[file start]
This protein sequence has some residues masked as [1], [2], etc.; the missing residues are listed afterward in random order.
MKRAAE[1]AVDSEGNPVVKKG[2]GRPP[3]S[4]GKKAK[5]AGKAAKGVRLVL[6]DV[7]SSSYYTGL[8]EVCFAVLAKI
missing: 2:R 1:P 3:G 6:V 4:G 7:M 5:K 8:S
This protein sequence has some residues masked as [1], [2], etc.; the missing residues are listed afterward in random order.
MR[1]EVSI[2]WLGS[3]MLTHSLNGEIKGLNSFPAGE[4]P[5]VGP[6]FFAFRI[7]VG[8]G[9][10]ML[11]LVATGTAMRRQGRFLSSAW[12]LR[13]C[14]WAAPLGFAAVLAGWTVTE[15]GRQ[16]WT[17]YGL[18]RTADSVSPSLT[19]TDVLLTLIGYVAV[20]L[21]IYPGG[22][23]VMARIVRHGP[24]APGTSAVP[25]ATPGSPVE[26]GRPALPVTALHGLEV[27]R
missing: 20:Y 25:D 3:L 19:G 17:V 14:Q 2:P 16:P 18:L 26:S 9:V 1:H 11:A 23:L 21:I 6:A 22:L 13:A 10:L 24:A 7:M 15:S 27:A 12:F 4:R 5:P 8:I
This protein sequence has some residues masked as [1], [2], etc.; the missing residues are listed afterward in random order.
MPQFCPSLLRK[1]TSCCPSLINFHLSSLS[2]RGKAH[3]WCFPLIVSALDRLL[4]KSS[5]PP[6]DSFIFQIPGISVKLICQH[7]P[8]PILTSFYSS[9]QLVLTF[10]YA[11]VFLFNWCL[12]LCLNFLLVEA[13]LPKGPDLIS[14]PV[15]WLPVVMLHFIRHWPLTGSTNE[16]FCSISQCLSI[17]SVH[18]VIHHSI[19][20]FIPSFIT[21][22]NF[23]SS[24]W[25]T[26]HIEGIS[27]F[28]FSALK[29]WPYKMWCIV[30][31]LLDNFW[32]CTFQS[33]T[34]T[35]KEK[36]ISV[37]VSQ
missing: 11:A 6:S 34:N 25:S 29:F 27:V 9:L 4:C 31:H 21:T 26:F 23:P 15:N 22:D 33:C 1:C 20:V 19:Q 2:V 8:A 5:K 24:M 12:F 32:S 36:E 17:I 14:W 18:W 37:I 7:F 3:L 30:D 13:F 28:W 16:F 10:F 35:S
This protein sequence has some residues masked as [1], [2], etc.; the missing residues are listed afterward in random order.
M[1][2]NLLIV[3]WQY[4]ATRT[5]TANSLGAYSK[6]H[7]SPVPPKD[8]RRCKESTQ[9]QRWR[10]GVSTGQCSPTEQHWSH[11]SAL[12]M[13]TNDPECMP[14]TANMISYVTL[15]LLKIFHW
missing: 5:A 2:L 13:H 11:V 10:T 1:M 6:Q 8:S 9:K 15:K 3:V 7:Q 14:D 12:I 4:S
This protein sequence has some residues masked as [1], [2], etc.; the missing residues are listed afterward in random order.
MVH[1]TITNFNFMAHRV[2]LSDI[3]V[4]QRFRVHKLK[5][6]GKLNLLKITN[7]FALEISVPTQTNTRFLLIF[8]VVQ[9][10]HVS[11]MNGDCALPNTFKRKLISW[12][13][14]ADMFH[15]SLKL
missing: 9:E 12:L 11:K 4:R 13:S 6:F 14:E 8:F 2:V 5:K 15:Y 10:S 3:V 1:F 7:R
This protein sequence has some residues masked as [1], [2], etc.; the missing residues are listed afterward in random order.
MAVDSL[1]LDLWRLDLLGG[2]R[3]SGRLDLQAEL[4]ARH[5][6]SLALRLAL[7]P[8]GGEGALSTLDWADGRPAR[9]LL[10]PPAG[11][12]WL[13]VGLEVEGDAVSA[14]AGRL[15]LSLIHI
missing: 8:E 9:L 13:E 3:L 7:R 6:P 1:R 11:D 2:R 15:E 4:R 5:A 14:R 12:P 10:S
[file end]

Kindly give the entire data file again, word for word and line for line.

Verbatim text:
This protein sequence has some residues masked as [1], [2], etc.; the missing residues are listed afterward in random order.
MKRAAE[1]AVDSEGNPVVKKG[2]GRPP[3]S[4]GKKAK[5]AGKAAKGVRLVL[6]DV[7]SSSYYTGL[8]EVCFAVLAKI
missing: 2:R 1:P 3:G 6:V 4:G 7:M 5:K 8:S
This protein sequence has some residues masked as [1], [2], etc.; the missing residues are listed afterward in random order.
MR[1]EVSI[2]WLGS[3]MLTHSLNGEIKGLNSFPAGE[4]P[5]VGP[6]FFAFRI[7]VG[8]G[9][10]ML[11]LVATGTAMRRQGRFLSSAW[12]LR[13]C[14]WAAPLGFAAVLAGWTVTE[15]GRQ[16]WT[17]YGL[18]RTADSVSPSLT[19]TDVLLTLIGYVAV[20]L[21]IYPGG[22][23]VMARIVRHGP[24]APGTSAVP[25]ATPGSPVE[26]GRPALPVTALHGLEV[27]R
missing: 20:Y 25:D 3:L 19:G 17:V 14:Q 2:P 16:P 18:L 26:S 9:V 1:H 11:A 23:L 21:I 6:A 22:L 13:A 10:L 24:A 7:M 15:S 27:A 12:F 4:R 5:P 8:I
This protein sequence has some residues masked as [1], [2], etc.; the missing residues are listed afterward in random order.
MPQFCPSLLRK[1]TSCCPSLINFHLSSLS[2]RGKAH[3]WCFPLIVSALDRLL[4]KSS[5]PP[6]DSFIFQIPGISVKLICQH[7]P[8]PILTSFYSS[9]QLVLTF[10]YA[11]VFLFNWCL[12]LCLNFLLVEA[13]LPKGPDLIS[14]PV[15]WLPVVMLHFIRHWPLTGSTNE[16]FCSISQCLSI[17]SVH[18]VIHHSI[19][20]FIPSFIT[21][22]NF[23]SS[24]W[25]T[26]HIEGIS[27]F[28]FSALK[29]WPYKMWCIV[30][31]LLDNFW[32]CTFQS[33]T[34]T[35]KEK[36]ISV[37]VSQ
missing: 11:A 6:S 34:N 25:S 29:F 27:V 9:L 4:C 31:H 21:T 26:F 23:P 15:N 22:D 33:C 1:C 20:V 19:Q 2:V 8:A 5:K 24:M 12:F 32:S 36:E 17:I 14:W 18:W 37:I 7:F 3:L 30:D 13:F 28:W 16:F 10:F 35:S
This protein sequence has some residues masked as [1], [2], etc.; the missing residues are listed afterward in random order.
M[1][2]NLLIV[3]WQY[4]ATRT[5]TANSLGAYSK[6]H[7]SPVPPKD[8]RRCKESTQ[9]QRWR[10]GVSTGQCSPTEQHWSH[11]SAL[12]M[13]TNDPECMP[14]TANMISYVTL[15]LLKIFHW
missing: 5:A 2:L 13:H 11:V 10:T 1:M 6:Q 8:S 9:K 15:K 3:V 7:Q 14:D 12:I 4:S
This protein sequence has some residues masked as [1], [2], etc.; the missing residues are listed afterward in random order.
MVH[1]TITNFNFMAHRV[2]LSDI[3]V[4]QRFRVHKLK[5][6]GKLNLLKITN[7]FALEISVPTQTNTRFLLIF[8]VVQ[9][10]HVS[11]MNGDCALPNTFKRKLISW[12][13][14]ADMFH[15]SLKL
missing: 9:E 12:L 11:K 4:R 13:S 6:F 14:E 8:F 2:V 5:K 15:Y 10:S 3:V 1:F 7:R
This protein sequence has some residues masked as [1], [2], etc.; the missing residues are listed afterward in random order.
MAVDSL[1]LDLWRLDLLGG[2]R[3]SGRLDLQAEL[4]ARH[5][6]SLALRLAL[7]P[8]GGEGALSTLDWADGRPAR[9]LL[10]PPAG[11][12]WL[13]VGLEVEGDAVSA[14]AGRL[15]LSLIHI
missing: 8:E 9:L 13:E 3:L 7:R 6:P 1:R 11:D 2:R 15:E 4:R 5:A 14:R 12:P 10:S